Each chapter features thoughtful reflection questions to help us uncover the myths we tell ourselves, and to move our souls toward deeper friendship with God, who wants only the best for us. As we honestly consider our values and motivations (both good and bad), we participate in our own journey of healing. Michelle understands this discovery process is hard, and shares her own anecdotes and observations to confirm our experiences as we go. “[I]n spiritual transformation, as in gardening,” she writes, “there is no fast and easy remedy. There is only patience, perseverance, and faith in the process” (p. 164). Our efforts and willingness to open ourselves to God’s love and mercy is rewarded by God’s revelation of our gifts, and the life-changing realization of our real identity.


“Your identity comes not from what you do, but from who you are in God,” she affirms (p. 194). Figuring out who we are in God is life’s most worthwhile endeavor, and I encourage you to start on this process of discovery for yourself with the help of this enchanting, approachable book as a guide. Michelle DeRusha found a richer, more meaningful life, and I believe you will, too. 


*I received an Advance Reader Copy from Baker Books in return for my honest review. Pick up your copy of “True You” here on Amazon.

From One Lit Lover to All Others – New Gift Ideas

From One Lit Lover to All Others – New Gift Ideas

My copy of Black Beauty by Anna Sewell.

My love affair began with Black Beauty. I was 7 years old and devoured it page by page after receiving it for Christmas, 1979.

The note from my aunt inside Black Beauty.

Yes, before that I had lesser crushes – The Velveteen Rabbit had nipped at my heart – but none that had ripped it wide open like this one horse’s life story, replete with trials, tribulations and a tear-jerking reunion. It was my first and truest relationship with a classic work of literature, one that would forever set my expectations about what a story is supposed to do.

From this I learned that a world of genius just waits to be discovered, and there is never enough time to read ALL THE GOOD BOOKS!!

What is your favorite work of classic lit?

Is it the ever-popular Jane Eyre?

The always delightful Peter Pan?

The idealistic Walden?

The transcendentally beautiful Leaves of Grass?

I’ll bet you can find a lovely artistic rendering of it here.

If you enjoy great design and want to give the literature lover on your list something he or she will actually use, check out this new site, Literary Book Gifts. Creator and designer Melissa has placed old fashioned line drawings on tasteful tote bags and t-shirts for men and women. Use the code GRETCHENMATTHEWS20 and she’ll give you 20% off any purchase, no minimum. 

Adorable totes from Literary Book Gifts.

The totes are sturdy cotton, fully lined, and come in three different sizes. There are 64 designs to choose from, including every one of the books I’ve mentioned above.

T-shirts are soft and available in more colors than I stopped to count. And beyond literary designs, some also feature images simply reminiscent of old times and refined living….an antique desk, a typewriter, a tribute to Beethoven.

Pretty much everyone agrees, life is too hectic today. Slowing down with a good read – or being reminded that you should by a tote bag or a t-shirt – is a great way to encourage someone you love to make the most of their time in the new year.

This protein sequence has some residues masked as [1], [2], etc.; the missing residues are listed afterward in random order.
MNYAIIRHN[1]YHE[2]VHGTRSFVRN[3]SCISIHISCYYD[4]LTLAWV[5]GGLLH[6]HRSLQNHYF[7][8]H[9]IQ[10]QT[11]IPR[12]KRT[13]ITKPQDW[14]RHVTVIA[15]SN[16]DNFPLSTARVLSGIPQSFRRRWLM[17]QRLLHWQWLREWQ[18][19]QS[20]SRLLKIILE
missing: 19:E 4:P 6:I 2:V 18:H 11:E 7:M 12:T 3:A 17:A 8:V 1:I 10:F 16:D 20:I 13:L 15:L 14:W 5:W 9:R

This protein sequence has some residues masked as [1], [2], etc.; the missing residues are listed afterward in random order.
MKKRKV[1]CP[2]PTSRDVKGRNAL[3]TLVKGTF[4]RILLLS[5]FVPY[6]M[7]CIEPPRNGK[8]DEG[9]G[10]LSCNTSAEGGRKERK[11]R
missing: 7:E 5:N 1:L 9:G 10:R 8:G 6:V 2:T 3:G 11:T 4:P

Remember – Literary Book Gifts and use code GRETCHENMATTHEWS20 . And just so you know, I receive no financial benefit from your transaction. I just like the products and thought you might too.

Peace and blessings to you and yours – always. Happy Holidays!

One Fun Book – One Beautiful Dream

One Fun Book – One Beautiful Dream

The burnt chicken on the cover speaks to me. Maybe because it sums up my current mojo…My mojo for like, the last 15 years.

When this book was released in the spring of 2018, it was the week of my youngest son’s First Communion, and despite the fact that family were coming in from 4 states to celebrate, I made a little time to read it – late at night, curled up in my bed, laughing out loud – because I just couldn’t put down this page-turner, Jennifer Fulwiler’s, One Beautiful Dream.

Having recently ‘met’ Jen through podcasts of her daily Sirius XM radio show and our shared connection in #hopewriters, I knew I couldn’t miss out on this book. I too am caught up trying to navigate the treacherous terrain where family life meets personal passions, and I desperately wanted to know how to say yes to them both.

Jennifer is a master storyteller with a coach’s spirit, and this book did not disappoint. Through this memoir, she has lifted me up – painting a raw and honest portrait of motherhood, faith, and a desire for something more.

After describing a harrowing supermarket experience in Chapter 1 (achieved while pregnant with 2 toddlers in tow) she writes, “On the average day I found myself exhausted, my brain running in the red zone like a car about to overheat….All of my personal goals had been buried for so long that I was starting to forget what they were.”

Amen to that. I have been there and you probably have too. This friends, is a woman I get. She is unflinchingly real.

Life with a young family feels – more often than not – like only partially controlled chaos, but there is deep and meaningful beauty in it, and Jennifer Fulwiler has found it. As a fellow Catholic convert, mother, writer, and survivor of disastrous supermarket visits and pointed (i.e. ‘unsolicited’) advice from “Green Bean Ladies,” at the supermarket, I salute Jen in this achievement. I love it.

Oh – and Jennifer? – if I were ever to come to your home, I would devour your burnt chicken and bless the hands that prepared it, too.